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A Review of the Non-Alzheimer Dementias

Bradley F. Boeve, M.D.  

Objective: To review the clinical features, neuropathologic features, clinical course, differential diagnosis, evaluation, and management strategies of the primary non-Alzheimer degenerative and prion disorders that cause dementia.

Data Sources: The PubMed MEDLINE search engine was used to query for all published articles written in English from January 1990 to August 2005 using the keywords non-Alzheimer, tau, tauopathy, synuclein, synucleinopathy, prion, cognitive impairment, and dementia syndrome. These and related terms were queried on the following additional search engines: On-Line Mendelian Inheritance in Man and GeneTests. Reputable organizations whose aims include promoting education and research in specific syndromes and disorders were queried using the search engine Google.

Study Selection: The original articles on the disorders and syndromes, and subsequent articles and consensus papers that discussed in detail the clinical features, pathologic features, differential diagnosis, evaluation, management strategies, or some combination thereof, were selected for this review.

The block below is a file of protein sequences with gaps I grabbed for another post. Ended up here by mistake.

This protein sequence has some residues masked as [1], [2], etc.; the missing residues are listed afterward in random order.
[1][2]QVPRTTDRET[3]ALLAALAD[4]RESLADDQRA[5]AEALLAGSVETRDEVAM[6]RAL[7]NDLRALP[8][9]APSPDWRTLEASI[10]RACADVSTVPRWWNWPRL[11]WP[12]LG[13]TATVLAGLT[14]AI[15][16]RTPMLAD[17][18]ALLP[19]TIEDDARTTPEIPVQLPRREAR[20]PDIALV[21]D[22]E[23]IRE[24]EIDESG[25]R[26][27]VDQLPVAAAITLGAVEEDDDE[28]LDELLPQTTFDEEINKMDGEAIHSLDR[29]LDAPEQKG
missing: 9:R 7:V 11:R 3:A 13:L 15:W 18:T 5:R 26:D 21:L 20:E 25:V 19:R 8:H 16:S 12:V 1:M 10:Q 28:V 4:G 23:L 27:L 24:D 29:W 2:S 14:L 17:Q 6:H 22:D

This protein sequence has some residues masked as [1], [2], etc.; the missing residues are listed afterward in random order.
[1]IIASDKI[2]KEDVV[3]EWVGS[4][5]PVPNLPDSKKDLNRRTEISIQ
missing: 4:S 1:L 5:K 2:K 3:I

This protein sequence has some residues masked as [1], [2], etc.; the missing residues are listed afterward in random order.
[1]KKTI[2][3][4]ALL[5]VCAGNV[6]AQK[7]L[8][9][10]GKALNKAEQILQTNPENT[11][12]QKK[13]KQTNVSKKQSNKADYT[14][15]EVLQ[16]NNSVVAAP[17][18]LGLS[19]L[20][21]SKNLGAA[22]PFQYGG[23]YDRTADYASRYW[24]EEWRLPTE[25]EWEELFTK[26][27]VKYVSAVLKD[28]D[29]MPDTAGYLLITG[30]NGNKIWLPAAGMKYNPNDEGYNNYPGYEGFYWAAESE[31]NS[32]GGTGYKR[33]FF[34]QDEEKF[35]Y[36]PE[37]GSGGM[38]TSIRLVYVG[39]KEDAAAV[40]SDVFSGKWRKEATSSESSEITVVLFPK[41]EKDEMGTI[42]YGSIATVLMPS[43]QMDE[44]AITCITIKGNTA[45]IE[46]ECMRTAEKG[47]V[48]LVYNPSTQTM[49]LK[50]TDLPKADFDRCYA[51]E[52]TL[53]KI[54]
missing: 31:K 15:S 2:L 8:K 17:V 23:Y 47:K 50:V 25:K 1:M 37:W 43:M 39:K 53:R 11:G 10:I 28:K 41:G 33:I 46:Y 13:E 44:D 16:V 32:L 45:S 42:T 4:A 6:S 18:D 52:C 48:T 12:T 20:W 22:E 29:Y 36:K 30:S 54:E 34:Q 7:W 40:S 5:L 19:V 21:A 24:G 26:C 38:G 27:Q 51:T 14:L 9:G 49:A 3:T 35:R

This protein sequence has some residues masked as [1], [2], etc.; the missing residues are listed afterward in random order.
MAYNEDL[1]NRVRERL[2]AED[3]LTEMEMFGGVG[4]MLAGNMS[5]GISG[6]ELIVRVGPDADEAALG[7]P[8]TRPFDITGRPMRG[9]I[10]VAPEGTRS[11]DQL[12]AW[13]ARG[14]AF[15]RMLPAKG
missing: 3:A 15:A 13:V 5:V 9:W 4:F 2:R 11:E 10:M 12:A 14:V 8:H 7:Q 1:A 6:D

Data Extraction: Data were extracted from articles that include generally accepted concepts and guidelines on the non-Alzheimer degenerative and prion disorders as viewed by the author.

Data Synthesis: The following data were synthesized and emphasized: the cardinal clinical features, differential diagnosis, findings on ancillary studies most helpful in establishing accurate diagnoses, diagnostic criteria, and key principles of management.

Conclusions: This article provides an up-to-date overview of the primary non-Alzheimer disorders that cause cognitive impairment/dementia to aid the clinician in establishing diagnoses and deciding on appropriate management.

(J Clin Psychiatry 2006;67:1985-2001)

Received Nov. 29, 2005; accepted Jan. 30, 2006. From the Division of Behavioral Neurology, Department of Neurology, Mayo Clinic, Rochester, Minnesota.

Dr. Boeve is supported by grants P50 AG16574, UO1 AG06786, RO1 AG15866, RO1 AG23195, P50 NS40256, and the Robert H. and Clarice Smith and Abigail Van Buren Alzheimer's Disease Research Program of the Mayo Foundation.

Dr. Boeve reports no other significant commercial relationships relevant to the study.

Corresponding author and reprints: Bradley F. Boeve, M.D., Division of Behavioral Neurology, Department of Neurology, Mayo Clinic, 200 1st St. SW, Rochester, MN 55905 (e-mail: